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Oral history interview with Sonja Samson

Oral History | Accession Number: 1997.A.0441.121 | RG Number: RG-50.462.0121

Sonja Samson, born in Aurich, Germany in 1931, into an assimilated but observant Jewish family; living with her grandparents for a year in Luxembourg circa 1936 until she joined her parents, who had moved to France; her family history and her childhood; her speculations on why her parents stayed in France instead of immigrating to the United States; her father volunteering for the French Army and his internment in 1939; staying briefly with her parents in the commune of Gurs then living in Garlin until August 26, 1942 when they were rounded up by French police and sent to Gurs; being transported to Rivesaltes in September 1942; her parents’ deportation and her mother managing to keep Sonja from going on the transport with the help of Oeuvre de Secours aux Enfants (OSE); never seeing her parents again and still profoundly resenting this separation; conditions in the two camps and her life and schooling in the villages of Garlin and Gurs; staying in a convent and then an orphanage at Palavas-les-Flots with other Jewish children, under the auspices of the Union Générale des Israélites de France (UGIF) and the OSE; staying with distant relatives who were in hiding; staying in a boarding school in Chambéry, constantly on guard; a failed attempt to cross the border into Switzerland; working as a maid at an inn that was a substation of the Armeé Secréte (the French underground); inventing a new identity for herself as a non-Jewish war orphan and participating in Catholic rites to avoid discovery; becoming a messenger for the underground; how her presence of mind foiled a plot by the so-called "Butcher of Grenoble" to blow up the underground’s headquarters just after liberation in August 1944; her post-war life at the Chambéry boarding school, with her cousins; her search for her parents and being an active member of Hashomer Hatzair in Paris; how she learned what she needed in order to survive; how the loss of her parents affects her to this day; the changes to her outlook on religion, Jewishness, and Zionism as she matured; going to the United States from Sweden on the Gripsholm as a war-orphan in 1947; the difficult adjustment to life in the US; how she managed to get the higher education she wanted; and her post-war trips to Israel.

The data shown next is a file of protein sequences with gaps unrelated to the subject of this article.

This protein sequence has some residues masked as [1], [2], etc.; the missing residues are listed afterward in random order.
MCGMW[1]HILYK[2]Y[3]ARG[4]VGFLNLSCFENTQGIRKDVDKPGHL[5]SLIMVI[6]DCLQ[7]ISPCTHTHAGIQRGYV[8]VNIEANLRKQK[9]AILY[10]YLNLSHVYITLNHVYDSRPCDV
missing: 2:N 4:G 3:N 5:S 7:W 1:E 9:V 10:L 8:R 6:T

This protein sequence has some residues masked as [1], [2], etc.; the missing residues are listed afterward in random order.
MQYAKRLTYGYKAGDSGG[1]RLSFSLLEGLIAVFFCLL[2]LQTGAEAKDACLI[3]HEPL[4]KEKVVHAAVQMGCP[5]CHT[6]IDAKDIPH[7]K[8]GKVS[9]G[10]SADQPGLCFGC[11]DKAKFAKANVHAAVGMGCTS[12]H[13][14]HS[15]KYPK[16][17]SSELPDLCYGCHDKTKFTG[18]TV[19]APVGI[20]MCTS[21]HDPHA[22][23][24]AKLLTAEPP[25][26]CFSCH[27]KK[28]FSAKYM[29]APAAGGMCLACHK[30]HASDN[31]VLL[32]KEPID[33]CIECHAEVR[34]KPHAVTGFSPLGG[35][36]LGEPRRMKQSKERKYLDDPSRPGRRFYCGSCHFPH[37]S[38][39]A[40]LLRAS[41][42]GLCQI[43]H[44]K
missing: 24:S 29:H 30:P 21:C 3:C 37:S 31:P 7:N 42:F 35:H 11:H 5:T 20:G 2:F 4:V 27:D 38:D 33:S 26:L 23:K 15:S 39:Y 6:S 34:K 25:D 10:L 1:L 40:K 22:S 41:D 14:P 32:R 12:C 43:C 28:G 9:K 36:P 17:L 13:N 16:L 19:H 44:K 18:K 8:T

Interviewee
Sonja Samson
Date
1985 June 03  (interview)
1985 August 04  (interview)
Language
English
Extent
5 sound cassettes (60 min.).
Credit Line
United States Holocaust Memorial Museum Collection, gift of the Holocaust Oral History Archive of Gratz College
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Record last modified: 2018-01-22 11:02:16
This page: https://collections.ushmm.org/search/catalog/irn515646